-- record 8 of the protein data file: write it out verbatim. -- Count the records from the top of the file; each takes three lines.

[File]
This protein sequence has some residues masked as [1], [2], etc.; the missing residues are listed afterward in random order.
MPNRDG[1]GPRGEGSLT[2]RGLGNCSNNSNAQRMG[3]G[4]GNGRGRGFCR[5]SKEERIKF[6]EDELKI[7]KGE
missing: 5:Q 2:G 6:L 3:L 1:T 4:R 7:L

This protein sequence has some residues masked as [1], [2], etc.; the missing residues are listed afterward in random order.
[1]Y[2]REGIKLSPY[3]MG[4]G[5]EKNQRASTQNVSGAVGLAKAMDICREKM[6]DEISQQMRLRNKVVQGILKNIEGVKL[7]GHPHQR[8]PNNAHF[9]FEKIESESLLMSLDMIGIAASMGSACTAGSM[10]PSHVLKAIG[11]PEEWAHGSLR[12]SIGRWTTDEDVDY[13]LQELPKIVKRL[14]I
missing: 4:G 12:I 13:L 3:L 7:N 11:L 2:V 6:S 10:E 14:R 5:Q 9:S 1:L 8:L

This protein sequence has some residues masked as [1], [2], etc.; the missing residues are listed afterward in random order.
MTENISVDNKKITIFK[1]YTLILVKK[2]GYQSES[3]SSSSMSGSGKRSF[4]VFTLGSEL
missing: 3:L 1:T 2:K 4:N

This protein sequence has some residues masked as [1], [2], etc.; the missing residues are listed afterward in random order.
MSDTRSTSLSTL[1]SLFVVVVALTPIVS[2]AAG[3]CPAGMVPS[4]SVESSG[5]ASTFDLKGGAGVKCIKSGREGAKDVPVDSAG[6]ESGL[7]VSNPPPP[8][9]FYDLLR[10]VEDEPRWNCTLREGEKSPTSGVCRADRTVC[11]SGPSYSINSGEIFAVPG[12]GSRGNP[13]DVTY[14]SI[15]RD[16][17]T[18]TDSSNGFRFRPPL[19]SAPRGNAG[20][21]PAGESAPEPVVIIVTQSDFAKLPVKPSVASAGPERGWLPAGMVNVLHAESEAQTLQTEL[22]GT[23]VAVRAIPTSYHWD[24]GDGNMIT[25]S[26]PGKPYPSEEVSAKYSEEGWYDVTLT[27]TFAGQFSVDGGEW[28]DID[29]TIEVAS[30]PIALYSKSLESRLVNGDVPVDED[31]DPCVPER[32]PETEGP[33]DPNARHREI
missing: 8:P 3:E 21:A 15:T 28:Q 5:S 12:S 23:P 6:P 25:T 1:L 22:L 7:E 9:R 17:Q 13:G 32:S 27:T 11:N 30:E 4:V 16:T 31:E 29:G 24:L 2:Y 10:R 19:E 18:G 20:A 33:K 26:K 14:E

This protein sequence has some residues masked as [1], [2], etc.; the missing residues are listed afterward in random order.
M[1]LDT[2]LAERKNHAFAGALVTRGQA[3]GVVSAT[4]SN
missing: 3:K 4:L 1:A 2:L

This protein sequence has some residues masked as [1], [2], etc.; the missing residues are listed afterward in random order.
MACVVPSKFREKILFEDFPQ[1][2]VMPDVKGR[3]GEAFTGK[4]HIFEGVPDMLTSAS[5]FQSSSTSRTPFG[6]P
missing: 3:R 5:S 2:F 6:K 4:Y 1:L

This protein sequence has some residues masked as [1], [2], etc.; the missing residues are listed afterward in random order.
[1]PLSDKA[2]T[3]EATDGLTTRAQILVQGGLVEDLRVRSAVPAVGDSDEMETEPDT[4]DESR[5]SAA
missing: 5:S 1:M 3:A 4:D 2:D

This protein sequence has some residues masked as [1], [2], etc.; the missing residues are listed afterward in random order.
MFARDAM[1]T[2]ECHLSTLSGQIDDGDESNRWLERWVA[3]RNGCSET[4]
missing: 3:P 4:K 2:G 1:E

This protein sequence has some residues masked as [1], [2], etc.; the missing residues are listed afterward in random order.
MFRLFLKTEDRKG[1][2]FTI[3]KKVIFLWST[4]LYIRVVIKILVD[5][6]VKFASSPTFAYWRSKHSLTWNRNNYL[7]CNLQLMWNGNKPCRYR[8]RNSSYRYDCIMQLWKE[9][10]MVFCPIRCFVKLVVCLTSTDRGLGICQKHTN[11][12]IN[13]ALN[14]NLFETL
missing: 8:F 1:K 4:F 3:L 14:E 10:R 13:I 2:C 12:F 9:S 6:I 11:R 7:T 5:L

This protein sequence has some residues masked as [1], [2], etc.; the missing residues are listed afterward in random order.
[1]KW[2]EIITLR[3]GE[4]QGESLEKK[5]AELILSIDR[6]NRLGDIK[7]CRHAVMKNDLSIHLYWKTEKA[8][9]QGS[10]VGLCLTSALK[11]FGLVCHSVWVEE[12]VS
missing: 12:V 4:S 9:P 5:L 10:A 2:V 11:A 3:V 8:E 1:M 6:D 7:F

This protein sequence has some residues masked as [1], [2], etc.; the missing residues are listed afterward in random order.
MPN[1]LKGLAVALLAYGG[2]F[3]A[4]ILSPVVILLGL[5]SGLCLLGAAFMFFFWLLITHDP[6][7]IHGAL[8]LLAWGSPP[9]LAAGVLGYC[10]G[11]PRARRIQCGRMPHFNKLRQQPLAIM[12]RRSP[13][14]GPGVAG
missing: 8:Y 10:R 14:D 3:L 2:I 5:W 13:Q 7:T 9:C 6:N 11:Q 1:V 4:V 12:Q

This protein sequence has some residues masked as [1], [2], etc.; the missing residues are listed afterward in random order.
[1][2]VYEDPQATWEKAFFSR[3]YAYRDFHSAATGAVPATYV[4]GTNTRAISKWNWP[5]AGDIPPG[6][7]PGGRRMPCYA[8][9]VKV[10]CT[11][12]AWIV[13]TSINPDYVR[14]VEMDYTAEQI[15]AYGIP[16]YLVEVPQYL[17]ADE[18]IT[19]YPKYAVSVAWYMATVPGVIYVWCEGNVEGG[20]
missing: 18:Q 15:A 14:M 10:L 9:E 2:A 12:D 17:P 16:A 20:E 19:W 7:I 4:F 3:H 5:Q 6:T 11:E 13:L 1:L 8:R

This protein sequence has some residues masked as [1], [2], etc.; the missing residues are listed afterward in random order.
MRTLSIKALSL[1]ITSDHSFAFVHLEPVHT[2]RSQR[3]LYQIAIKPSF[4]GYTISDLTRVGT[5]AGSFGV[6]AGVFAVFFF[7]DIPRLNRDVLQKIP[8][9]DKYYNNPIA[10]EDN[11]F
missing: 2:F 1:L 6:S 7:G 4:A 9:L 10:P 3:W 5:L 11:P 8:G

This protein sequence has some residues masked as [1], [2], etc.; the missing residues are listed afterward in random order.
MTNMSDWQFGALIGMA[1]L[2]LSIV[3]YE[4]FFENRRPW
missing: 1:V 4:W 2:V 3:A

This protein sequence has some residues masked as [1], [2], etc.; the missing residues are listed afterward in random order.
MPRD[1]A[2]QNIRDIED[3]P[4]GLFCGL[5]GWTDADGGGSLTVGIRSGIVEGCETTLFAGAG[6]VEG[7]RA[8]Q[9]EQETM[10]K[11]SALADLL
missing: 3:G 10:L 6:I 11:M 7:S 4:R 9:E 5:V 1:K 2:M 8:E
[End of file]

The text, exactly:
This protein sequence has some residues masked as [1], [2], etc.; the missing residues are listed afterward in random order.
MFARDAM[1]T[2]ECHLSTLSGQIDDGDESNRWLERWVA[3]RNGCSET[4]
missing: 3:P 4:K 2:G 1:E